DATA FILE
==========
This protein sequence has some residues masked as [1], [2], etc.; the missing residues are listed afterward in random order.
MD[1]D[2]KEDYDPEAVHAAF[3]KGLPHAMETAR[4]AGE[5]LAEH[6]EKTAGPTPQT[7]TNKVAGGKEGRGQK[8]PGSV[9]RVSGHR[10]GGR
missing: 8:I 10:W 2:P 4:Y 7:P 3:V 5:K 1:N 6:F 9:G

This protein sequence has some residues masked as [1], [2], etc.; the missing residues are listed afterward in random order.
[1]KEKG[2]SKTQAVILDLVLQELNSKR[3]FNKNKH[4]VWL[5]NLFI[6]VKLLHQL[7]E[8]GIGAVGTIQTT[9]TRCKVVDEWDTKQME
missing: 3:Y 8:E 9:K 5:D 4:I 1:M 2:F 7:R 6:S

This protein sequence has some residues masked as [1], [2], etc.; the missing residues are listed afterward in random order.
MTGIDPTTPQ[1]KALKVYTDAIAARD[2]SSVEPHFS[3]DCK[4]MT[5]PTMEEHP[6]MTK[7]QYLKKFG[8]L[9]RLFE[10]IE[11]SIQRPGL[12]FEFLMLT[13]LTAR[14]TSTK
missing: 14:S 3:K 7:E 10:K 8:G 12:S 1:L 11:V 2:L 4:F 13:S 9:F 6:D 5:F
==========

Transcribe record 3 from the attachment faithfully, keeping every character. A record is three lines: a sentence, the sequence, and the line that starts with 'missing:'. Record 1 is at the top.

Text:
This protein sequence has some residues masked as [1], [2], etc.; the missing residues are listed afterward in random order.
MTGIDPTTPQ[1]KALKVYTDAIAARD[2]SSVEPHFS[3]DCK[4]MT[5]PTMEEHP[6]MTK[7]QYLKKFG[8]L[9]RLFE[10]IE[11]SIQRPGL[12]FEFLMLT[13]LTAR[14]TSTK
missing: 14:S 3:K 7:E 10:K 8:G 12:S 1:L 11:V 2:L 4:F 13:S 9:F 6:D 5:F